The Lakers of the National Basketball Association have won an amazing 17 titles, tied for most in the NBA with the Boston Celtics. However, the last 12 might never have happened if things had gone differently one night in Iowa.

Before the Lakers moved to Los Angeles for the 1960-61 season, they were located in Minneapolis, Minnesota, the Land of 10,000 Lakes (hence their nickname). After playing an afternoon game in St. Louis, Missouri on January 17, 1960, the team took off for the Twin Cities in a DC-3 airplane. They were in for a very long, unforgettable ride.

Shortly after leaving St. Louis just after 8 p.m., the plane flew into a snowstorm. Harold Gifford was in the co-pilot seat of the DC-3 that lost electricity soon after taking off that night. The plane had no lights, no radio. At approximately 1:30 a.m. the following morning, the plane had been in the air for nearly 5-and-a-half hours and was still nowhere near Minnesota. With less than 15 minutes of fuel remaining at the time, Gifford and the plane's two pilots knew they must take emergency action to save themselves and their Minneapolis Lakers passengers. They maneuvered the plane so low, looking for a spot to land, that Gifford told KARE 11 they were below the water tower and he could read a billboard along a road in Carroll, Iowa.

Gifford, pulling from his experience riding in tractors as a kid, knew that a field would be the safest spot to land because "you'll never find a rock or a hole, it's smooth sailing." They landed in a cornfield at approximately 1:40 a.m., taking a full three football fields to come to a stop, safely, with no one injured. The plane likely had less than 5 minutes of fuel remaining at the time. Gifford shared with KARE 11 that after the engines were turned off everyone on board, including 10 Minneapolis Lakers players, let out "the loudest hollering and screaming you could imagine; people high-fiving."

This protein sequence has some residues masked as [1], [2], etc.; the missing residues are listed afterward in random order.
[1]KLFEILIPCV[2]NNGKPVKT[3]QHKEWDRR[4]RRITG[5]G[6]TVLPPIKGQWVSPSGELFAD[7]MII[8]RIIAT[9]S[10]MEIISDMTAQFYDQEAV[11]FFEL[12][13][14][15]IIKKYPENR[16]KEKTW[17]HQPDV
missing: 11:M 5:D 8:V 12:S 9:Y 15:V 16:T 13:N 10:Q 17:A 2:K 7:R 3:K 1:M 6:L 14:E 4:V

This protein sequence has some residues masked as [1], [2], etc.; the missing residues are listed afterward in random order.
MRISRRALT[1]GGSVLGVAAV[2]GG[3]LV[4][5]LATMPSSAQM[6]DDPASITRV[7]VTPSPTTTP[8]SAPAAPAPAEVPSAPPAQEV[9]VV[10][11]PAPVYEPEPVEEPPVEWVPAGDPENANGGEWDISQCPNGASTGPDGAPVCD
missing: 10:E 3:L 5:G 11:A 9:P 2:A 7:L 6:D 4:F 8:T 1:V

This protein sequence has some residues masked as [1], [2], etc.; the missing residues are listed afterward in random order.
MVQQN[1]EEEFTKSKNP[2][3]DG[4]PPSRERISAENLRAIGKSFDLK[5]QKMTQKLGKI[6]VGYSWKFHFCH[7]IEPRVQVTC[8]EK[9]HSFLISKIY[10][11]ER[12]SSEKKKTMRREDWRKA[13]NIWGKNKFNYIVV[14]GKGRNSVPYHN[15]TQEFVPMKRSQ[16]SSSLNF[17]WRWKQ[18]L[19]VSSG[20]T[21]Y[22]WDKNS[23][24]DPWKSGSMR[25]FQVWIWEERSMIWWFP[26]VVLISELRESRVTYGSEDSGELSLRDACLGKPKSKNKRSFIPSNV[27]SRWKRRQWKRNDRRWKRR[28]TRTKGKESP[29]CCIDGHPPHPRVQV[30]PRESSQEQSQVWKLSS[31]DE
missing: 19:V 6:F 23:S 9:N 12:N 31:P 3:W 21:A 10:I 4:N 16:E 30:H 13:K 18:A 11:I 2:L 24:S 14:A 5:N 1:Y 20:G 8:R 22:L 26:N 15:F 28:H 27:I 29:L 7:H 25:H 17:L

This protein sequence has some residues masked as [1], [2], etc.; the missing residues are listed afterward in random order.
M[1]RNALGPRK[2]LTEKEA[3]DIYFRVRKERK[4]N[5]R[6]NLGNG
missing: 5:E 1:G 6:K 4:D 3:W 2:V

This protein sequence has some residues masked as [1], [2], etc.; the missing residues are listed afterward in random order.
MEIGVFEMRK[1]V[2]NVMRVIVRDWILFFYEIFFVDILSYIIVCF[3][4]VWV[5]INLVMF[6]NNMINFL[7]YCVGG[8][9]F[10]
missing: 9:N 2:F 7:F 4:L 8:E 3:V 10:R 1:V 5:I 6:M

The people of Carroll, located along Highway 30 in western Iowa, had heard the plane circling for a long period of time and knew there was trouble. When they exited the plane, the players and others aboard trudged through the snow to emergency personnel and warm vehicles of residents who had gone to assist.

The Lakers never forgot how the town came to their aid that night. Decades later the Los Angeles Lakers donated $25,000 for a basketball court to be built in Carroll. At the 2010 dedication of the court, Jeanie Buss, who's now co-owner of the team said,

It truly is a turning point in Lakers history. I believe, had the team not made it that night, the Lakers as we know it wouldn't exist today.

The place where the plane landed was in rural Carroll at the time. It's now in the city itself. And in the exact location of where the plane landed that snowy January night in 1960 sits what is known as Laker Court.

City of Carroll
City of Carroll
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City of Carroll
City of Carroll
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Thankfully, this story had a much better ending than another story that involved an airplane in Iowa. Just under a year before, a plane carrying Buddy Holly, Ritchie Valens, and the Big Bopper crashed after they performed a concert at the famous Surf Ballroom in Clear Lake. Everyone on board was killed.

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